In December 2012, the IDC recruited Malcolm Smith to join its ranks. [16] This move was part of a failed attempt by Smith to secure the Republican Party nomination in the New York City mayoral election; Smith was indicted on federal corruption charges, which led to his expulsion from the IDC on April 14, 2013, [7] and his eventual conviction. [17] [18] On February 26, 2014, Tony Avella left the Senate Democratic Conference to join the IDC. [7]

Growth and fights with mainline Democrats

The conference at peak membership in December 2017.
Majority:
Republicans (31)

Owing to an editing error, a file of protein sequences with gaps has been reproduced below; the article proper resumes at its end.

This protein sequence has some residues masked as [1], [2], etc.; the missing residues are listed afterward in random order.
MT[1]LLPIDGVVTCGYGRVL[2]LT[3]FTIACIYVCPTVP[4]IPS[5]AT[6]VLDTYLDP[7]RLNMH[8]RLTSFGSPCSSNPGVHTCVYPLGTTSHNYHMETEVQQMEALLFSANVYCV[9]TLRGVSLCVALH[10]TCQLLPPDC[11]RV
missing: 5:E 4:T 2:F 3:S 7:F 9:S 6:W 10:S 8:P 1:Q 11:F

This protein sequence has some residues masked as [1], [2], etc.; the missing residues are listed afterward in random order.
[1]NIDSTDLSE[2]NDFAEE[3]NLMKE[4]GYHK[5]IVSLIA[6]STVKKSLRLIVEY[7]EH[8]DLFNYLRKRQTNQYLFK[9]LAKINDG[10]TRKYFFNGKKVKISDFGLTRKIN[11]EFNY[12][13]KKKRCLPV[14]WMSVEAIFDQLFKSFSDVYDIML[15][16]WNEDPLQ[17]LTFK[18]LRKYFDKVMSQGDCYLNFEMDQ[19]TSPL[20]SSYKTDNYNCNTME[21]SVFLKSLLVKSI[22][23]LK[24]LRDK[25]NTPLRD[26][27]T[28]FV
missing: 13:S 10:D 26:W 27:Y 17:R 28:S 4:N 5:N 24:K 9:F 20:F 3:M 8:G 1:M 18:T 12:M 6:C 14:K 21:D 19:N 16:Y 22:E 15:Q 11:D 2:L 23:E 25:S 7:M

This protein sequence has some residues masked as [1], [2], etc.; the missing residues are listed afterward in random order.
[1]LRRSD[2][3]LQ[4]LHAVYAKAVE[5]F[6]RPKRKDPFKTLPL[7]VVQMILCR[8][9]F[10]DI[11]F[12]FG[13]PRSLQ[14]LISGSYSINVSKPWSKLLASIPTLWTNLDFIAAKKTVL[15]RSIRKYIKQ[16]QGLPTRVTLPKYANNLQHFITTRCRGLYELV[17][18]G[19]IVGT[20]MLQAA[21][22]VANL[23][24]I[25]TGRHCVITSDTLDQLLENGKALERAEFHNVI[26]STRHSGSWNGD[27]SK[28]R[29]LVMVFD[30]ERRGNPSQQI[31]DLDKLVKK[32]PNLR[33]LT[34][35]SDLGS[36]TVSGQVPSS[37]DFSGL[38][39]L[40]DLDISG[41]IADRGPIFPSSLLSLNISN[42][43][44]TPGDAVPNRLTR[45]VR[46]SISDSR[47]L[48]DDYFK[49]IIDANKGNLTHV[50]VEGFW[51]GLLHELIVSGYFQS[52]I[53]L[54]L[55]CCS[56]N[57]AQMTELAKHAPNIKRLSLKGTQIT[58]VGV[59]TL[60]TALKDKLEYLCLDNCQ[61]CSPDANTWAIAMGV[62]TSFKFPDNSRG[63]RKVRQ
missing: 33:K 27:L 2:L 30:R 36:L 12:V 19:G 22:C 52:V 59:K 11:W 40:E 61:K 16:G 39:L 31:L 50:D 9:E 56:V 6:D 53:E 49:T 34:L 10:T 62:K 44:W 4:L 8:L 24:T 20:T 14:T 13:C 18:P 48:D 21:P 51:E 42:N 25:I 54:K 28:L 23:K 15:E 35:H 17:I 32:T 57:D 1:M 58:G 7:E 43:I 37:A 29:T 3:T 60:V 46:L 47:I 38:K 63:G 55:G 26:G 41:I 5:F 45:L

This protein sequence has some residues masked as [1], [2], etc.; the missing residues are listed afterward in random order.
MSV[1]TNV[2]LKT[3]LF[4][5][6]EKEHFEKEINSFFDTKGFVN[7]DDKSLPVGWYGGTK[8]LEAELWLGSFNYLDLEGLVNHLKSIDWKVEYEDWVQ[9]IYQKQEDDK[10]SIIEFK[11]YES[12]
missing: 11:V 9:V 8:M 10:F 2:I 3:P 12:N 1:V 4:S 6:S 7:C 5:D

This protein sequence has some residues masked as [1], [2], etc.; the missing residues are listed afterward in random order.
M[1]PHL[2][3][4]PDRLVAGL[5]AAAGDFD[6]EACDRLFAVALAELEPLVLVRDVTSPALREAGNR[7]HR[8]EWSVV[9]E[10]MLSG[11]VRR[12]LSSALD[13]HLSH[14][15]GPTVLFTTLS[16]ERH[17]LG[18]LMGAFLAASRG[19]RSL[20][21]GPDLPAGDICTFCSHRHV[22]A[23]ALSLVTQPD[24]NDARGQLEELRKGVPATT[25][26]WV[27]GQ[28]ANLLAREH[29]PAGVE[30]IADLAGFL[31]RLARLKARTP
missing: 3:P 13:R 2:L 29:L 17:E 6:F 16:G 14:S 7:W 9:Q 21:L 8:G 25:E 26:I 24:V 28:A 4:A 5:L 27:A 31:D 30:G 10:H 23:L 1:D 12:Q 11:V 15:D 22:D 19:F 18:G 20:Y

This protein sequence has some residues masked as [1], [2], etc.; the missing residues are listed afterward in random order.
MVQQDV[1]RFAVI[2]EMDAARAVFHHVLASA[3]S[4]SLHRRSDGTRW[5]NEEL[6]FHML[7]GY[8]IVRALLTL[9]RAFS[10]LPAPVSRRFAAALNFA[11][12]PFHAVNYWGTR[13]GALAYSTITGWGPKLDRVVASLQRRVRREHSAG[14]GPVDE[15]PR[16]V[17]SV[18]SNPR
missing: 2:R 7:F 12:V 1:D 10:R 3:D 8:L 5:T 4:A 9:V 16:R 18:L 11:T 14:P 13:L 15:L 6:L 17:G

Independent Democratic Conference (8)
Non-Conference Democrat in Majority (1)
Minority:
Democrats (23) Independent Democratic Conference 2017.svg
The conference at peak membership in December 2017.
Majority:
  Republicans (31)
  Independent Democratic Conference (8)
  Non-Conference Democrat in Majority (1)
Minority:
  Democrats (23)

Liberal activists working with the Democratic Party and the Working Families Party targeted Klein and Avella during the Democratic primary elections in September 2014, with Oliver Koppell challenging Klein and John Liu challenging Avella. [19] Due to pressure from Governor Andrew Cuomo and labor unions, Klein indicated in June 2014 that the IDC would rejoin the Democratic caucus after the November 2014 elections. [20] Still, the IDC supported Betty Jean Grant's unsuccessful primary challenge against Timothy M. Kennedy because of Grant's pro-choice political stance. [21] Klein and Avella won their respective primaries. [22] [23]